Vermont's forests are a valuable resource. This forested ecosystem provides the basis for biological diversity, natural communities, wildlife habitats, scenic landscapes, and recreational opportunities. As a natural resource, forests provide an important economic base for employment, tourism, and recreation, and support a diverse forest products industry. Liveable communities and our quality of life depend on healthy, sustainable forests. Our responsibility as forest stewards should not be taken lightly.
The landscape of Vermont has experienced many changes during our history. While we are presently blessed with a stable and productive forest resource, we cannot forget the past as we look to the future. By the 1850's nearly all of Vermont had been cleared for agriculture. Since then the forests have returned and are again abundant, covering over 78 percent of the state. Current forest statistics describe a forest that is increasing in acreage, number of trees, annual growth, volume, and maturity, and exhibits improved overall health. As favorable as these statistics are, decisions and actions we make today will influence our forests in years to come.
Because Vermonters use and value forests in many ways, debate over the future of our forests is spirited. This debate occurs in the state legislature, in newspapers, and in small town general stores. Issues include the fragmentation of forest lands, protection of wildlife and their habitats, loss and limitation of recreational opportunities, sustainable timber harvesting practices, taxation of forest land, status of forest health, public land acquisition and management, expansion of economic opportunity, and protection of private property rights.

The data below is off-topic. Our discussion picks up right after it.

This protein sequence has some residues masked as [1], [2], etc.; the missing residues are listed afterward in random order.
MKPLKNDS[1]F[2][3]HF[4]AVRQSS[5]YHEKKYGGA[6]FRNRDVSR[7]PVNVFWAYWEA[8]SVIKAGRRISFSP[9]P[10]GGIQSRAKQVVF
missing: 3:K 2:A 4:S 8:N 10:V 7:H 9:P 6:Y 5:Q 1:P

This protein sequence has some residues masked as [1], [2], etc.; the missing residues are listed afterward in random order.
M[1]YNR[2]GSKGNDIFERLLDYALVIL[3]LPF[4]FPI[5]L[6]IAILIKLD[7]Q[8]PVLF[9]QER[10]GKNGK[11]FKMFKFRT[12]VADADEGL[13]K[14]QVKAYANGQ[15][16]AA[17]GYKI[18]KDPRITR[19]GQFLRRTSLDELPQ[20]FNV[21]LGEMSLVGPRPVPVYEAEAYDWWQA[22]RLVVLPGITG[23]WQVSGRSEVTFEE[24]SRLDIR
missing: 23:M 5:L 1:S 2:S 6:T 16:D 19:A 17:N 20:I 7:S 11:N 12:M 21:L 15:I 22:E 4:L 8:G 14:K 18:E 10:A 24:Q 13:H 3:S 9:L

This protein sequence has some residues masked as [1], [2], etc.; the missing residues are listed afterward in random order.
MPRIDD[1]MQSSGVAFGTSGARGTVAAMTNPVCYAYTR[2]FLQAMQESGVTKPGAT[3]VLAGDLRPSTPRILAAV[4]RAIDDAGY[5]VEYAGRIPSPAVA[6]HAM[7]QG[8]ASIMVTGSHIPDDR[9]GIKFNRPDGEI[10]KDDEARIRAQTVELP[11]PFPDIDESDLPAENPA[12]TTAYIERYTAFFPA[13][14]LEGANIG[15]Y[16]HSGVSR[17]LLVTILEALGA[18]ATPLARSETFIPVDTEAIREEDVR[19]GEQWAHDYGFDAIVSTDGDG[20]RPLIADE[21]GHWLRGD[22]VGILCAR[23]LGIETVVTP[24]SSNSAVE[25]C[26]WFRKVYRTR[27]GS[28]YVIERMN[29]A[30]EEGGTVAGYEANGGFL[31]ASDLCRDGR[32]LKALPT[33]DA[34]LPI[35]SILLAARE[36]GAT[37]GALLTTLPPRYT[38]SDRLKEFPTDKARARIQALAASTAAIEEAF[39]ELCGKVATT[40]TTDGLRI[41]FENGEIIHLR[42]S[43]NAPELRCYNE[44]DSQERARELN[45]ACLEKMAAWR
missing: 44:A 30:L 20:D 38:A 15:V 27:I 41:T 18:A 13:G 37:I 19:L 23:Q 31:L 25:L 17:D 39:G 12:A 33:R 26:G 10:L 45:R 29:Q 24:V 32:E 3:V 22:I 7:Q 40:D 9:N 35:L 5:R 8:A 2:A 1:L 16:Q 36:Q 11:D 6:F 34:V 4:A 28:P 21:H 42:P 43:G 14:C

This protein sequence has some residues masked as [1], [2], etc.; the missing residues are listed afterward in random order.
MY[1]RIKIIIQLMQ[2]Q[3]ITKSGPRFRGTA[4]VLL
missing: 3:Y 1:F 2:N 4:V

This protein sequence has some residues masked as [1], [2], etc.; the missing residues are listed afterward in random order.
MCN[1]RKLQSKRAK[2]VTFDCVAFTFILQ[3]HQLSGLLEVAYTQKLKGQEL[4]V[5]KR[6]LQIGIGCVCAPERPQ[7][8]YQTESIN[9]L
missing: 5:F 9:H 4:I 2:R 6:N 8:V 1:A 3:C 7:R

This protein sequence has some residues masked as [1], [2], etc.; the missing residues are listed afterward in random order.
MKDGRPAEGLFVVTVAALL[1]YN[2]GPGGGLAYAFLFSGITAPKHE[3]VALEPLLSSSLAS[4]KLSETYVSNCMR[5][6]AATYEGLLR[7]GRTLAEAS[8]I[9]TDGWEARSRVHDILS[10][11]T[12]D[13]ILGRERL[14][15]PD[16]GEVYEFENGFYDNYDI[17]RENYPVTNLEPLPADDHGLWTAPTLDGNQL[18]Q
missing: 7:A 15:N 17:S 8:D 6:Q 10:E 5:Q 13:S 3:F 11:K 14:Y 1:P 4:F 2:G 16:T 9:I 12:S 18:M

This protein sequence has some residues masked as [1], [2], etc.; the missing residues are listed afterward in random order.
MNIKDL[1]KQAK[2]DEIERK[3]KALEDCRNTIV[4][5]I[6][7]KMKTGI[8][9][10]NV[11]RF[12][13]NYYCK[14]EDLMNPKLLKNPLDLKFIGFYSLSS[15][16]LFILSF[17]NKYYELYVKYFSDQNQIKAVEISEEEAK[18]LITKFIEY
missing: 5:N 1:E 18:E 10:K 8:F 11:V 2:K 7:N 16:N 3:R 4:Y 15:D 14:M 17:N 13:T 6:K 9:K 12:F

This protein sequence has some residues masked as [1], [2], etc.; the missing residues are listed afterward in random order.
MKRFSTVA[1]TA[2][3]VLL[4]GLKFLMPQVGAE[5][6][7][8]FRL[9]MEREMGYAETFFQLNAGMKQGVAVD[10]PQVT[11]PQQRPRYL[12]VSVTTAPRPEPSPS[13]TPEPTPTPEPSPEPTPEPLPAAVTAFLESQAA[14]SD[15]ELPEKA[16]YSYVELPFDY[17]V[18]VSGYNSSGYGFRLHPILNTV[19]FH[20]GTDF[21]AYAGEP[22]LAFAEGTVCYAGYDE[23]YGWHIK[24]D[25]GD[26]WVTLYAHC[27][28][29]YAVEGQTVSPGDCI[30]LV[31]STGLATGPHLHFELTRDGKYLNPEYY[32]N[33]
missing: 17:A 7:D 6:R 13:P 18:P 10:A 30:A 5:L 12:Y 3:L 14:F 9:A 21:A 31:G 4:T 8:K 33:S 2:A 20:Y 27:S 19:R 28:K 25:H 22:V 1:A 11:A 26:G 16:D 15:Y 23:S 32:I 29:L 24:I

We must remember that approximately 83 percent of the forest land in Vermont is privately owned. This provides the underpinning of the benefits and values all citizens appreciate and enjoy. Privately owned forest land contributes significantly to the state and local economy and to tourism and outdoor recreation, while providing forest products, biological diversity, wildlife habitats, and clean water. Forests, primarily in private ownership, truly define the unique character of Vermont's landscape and our culture. While generations of private forest landowners have been stewards of the land, the length of tenure and quality of stewardship may vary greatly. Economic factors often create obstacles to long-term stewardship, but it is in the public interest that private property owners hold a high stewardship ethic and practice long-term forest management.
Public forest lands are important to Vermont. They contribute many of the same benefits as private lands, but they also provide amenities and resources not readily available on private land. In large blocks of contiguous forest, public lands protect unique habitats, maintain stable natural communities and biodiversity, provide primitive recreational and wilderness experiences, preserve scenic landscapes, and showcase sustainable forest management. Smaller public land holdings contribute to the mix of ownership patterns, providing public access to forest land throughout the state. Expanding uses of public land place pressures on both the resource and the managers' abilities to find a balance between resource use and protection. Calls for acquisition of more public land are sometimes matched by concerns over reductions in municipal tax base, loss of working forests, inadequate public funding, and the inability of the public sector to effectively manage more land with less staff and less resources.